There are many suggestions that have been provided for improving energy consumption from AC units, among them turning it off for short periods of time. If you live in areas with temperate climates, however, turning off your air conditioner (AC) may not be a viable option. What's more, switching your AC on and off will make temperature regulation more difficult, so that the unit works harder each time and hence degrades faster. Below are a few doable tips for reducing your AC bill if you live in temperate climates:
1. Get an energy-efficient model
If you want to make some savings on your AC, you should start with installing an energy-efficient AC model as soon as you can afford it. This survey has shown that AC consumption accounts for about 24 percent of your total energy bill, which is why unit efficiency is the most important factor for making energy savings. There are many purchase options for air conditioners, and this guide can help you decipher different labels on AC units so that you buy the most efficient unit for your budget.
2. Get a programmable thermostat
Programmable thermostats are the alternative to manual AC regulation. Depending on the model and your AC system, you can set different temperatures with timers for different zones of the house. This way, when you go to sleep at night, temperatures in the living room don't have to be kept so low, and during family time when everybody is in the living room, the bedroom temperatures can be higher. Programmable thermostats allow you to program these settings to run automatically according to your schedules and habits e.g. turning the system on an hour before you come back home to ensure you find cool air without running bills by leaving the system on all day. Some more advanced models even allow you to program using your smartphone.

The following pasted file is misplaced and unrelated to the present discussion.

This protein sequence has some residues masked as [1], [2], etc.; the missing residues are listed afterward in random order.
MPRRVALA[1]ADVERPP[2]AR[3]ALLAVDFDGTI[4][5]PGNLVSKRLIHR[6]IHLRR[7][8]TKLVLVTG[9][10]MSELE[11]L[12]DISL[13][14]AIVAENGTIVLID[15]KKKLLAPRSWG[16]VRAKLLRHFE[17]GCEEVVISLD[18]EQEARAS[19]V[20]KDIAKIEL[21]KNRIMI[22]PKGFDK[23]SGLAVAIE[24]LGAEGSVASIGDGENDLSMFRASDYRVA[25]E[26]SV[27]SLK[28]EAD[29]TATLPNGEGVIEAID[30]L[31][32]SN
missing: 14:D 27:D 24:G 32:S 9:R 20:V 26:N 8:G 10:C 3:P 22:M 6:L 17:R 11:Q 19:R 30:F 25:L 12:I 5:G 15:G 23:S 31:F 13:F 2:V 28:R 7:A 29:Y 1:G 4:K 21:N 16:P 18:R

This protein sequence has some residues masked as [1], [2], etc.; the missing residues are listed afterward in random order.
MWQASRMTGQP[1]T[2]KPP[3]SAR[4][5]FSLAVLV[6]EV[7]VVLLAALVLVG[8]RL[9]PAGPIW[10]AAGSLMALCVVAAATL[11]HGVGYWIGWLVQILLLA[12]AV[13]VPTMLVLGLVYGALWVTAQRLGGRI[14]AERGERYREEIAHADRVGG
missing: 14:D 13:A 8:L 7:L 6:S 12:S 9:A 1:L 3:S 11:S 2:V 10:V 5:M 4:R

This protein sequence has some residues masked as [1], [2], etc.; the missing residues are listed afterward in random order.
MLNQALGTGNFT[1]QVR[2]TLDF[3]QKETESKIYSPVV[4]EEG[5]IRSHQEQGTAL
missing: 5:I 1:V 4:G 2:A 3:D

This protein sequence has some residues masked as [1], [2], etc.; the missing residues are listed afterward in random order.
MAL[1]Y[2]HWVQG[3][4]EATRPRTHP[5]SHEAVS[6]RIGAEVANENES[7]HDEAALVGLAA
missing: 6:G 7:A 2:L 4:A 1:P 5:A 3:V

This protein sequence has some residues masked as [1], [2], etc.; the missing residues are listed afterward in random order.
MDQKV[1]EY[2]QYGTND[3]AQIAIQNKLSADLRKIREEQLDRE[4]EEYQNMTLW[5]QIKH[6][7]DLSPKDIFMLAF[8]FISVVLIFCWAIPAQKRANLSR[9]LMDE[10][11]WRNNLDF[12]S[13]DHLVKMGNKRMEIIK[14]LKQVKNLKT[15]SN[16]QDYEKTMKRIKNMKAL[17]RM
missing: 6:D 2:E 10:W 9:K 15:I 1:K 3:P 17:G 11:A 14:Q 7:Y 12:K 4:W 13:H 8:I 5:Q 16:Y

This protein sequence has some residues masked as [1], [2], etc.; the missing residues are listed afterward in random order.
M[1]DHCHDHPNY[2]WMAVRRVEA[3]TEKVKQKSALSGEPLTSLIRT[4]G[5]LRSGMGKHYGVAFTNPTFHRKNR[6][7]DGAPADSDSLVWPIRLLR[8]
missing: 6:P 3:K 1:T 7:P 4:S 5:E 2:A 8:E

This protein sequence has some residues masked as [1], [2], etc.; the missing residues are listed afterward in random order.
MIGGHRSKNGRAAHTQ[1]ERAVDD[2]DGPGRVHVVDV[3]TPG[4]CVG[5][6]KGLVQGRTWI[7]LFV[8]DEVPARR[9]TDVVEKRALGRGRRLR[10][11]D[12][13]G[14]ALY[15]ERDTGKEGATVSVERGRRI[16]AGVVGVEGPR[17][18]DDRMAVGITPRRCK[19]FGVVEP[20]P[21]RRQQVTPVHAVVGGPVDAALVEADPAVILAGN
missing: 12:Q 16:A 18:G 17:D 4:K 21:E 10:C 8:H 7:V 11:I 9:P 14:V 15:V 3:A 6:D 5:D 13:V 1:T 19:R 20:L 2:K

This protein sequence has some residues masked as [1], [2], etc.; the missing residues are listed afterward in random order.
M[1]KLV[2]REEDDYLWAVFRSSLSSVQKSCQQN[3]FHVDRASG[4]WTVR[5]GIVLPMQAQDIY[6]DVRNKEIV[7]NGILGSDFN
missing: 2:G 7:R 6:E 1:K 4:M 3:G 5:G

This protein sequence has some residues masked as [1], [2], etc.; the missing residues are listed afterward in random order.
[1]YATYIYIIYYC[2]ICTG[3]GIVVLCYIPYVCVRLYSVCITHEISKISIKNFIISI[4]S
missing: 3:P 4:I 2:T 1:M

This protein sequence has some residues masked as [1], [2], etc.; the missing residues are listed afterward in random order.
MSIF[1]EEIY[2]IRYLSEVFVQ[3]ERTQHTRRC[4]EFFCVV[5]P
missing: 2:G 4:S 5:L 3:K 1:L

3. Change the temperature
Did you know that changing the thermostat by a single degree would not make a big impact on your comfort, but could reduce your AC energy consumption significantly? Increase the temperature by one or two degrees, especially for rooms that are not frequently occupied.
4. Change filters regularly
Air filters ensure you get clean air by blocking debris and particles from outside air. In time, therefore, they get clogged by these particles, which reduces the amount of air coming into your house. This in turn decreases the rate at which a room can be cooled to specific temperatures, stressing your AC unit. Follow your manufacturer's recommendations about changing or cleaning filters.
5. Close your blinds
In cooler climates, the sun is a welcome entrant within the house. For you in warmer climates, however, it becomes an intruder that works against your AC. This is especially true if you have windows and doors facing south and/or west, since they receive plenty of scorching afternoon sun. There's little you can do about where the windows are unless you're building, but you can install opaque, reflective blinds to keep as much of the sun out. Don't place your thermostat near directly-lit areas of the room, since the temperature there will be higher and hence cause your AC to run longer than it needs to. Aside from blinds, window films and solar screens can keep out much of the sun's energy out, while allowing light to flow in.